CNN  — 

North Korea has turned over what they say are an initial 55 cases holding remains believed to be of US troops killed during the Korean War.

After an initial assessment at an air base in South Korea, the remains will be flown to a US military laboratory in Hawaii for DNA analysis for what could be a lengthy and challenging process of identifying the remains and returning them to families.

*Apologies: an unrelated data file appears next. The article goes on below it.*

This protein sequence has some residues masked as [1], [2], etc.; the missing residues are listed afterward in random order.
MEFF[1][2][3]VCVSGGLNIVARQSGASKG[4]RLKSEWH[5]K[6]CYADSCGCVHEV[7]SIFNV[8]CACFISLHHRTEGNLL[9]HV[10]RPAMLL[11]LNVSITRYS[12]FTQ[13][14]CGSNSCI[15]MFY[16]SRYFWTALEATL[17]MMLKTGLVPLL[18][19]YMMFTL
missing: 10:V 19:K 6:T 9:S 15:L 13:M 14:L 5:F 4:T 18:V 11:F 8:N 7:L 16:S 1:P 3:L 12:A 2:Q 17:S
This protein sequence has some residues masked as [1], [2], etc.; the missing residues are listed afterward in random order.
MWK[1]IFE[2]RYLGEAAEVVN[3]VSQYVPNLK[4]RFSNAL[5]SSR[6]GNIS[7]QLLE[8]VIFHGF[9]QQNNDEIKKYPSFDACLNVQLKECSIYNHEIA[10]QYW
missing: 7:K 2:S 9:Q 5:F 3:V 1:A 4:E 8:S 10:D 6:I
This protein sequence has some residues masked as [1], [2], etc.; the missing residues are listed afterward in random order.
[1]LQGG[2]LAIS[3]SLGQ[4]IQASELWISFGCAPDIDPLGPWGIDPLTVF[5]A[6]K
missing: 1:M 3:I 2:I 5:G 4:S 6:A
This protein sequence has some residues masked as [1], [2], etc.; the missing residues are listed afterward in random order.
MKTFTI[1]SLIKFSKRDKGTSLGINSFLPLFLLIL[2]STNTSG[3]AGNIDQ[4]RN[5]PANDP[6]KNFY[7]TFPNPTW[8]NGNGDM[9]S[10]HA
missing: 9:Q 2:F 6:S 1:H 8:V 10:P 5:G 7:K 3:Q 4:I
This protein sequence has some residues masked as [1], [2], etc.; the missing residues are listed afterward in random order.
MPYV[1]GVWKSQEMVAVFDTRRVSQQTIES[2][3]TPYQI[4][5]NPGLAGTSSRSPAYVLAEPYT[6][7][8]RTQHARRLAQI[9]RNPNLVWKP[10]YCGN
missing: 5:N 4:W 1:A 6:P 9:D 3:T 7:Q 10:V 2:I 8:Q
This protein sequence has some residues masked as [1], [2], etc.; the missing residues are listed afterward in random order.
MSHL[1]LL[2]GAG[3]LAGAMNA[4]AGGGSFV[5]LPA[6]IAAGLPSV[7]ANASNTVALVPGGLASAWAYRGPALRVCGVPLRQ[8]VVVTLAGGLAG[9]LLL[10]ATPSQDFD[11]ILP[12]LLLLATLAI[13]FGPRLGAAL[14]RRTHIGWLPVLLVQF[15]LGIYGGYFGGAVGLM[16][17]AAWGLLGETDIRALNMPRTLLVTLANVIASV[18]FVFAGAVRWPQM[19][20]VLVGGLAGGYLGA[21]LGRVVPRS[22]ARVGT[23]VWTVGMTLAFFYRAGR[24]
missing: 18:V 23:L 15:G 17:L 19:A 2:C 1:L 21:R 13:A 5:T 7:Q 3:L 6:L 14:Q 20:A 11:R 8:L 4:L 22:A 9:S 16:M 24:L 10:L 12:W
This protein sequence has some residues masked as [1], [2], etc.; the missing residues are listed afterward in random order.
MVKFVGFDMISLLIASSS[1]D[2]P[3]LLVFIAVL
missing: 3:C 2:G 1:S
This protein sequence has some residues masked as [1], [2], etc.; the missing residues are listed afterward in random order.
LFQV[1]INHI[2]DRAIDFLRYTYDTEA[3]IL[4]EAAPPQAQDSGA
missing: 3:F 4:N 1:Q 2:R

So what could that process look like?

Their remains, military tags and uniforms will be examined

Scientists at the Defense POW/MIA Accounting Agency lab (DPAA) use forensic anthropology, forensic dentistry, DNA and other scientific methods.

The facility, named after the late Sen. Dan Inouye of Hawaii, describes itself as the largest forensic anthropology lab in the world. Scientists there analyze remains of missing service members from World War II, Korea and Vietnam, to match their DNAs and to return them to loved ones.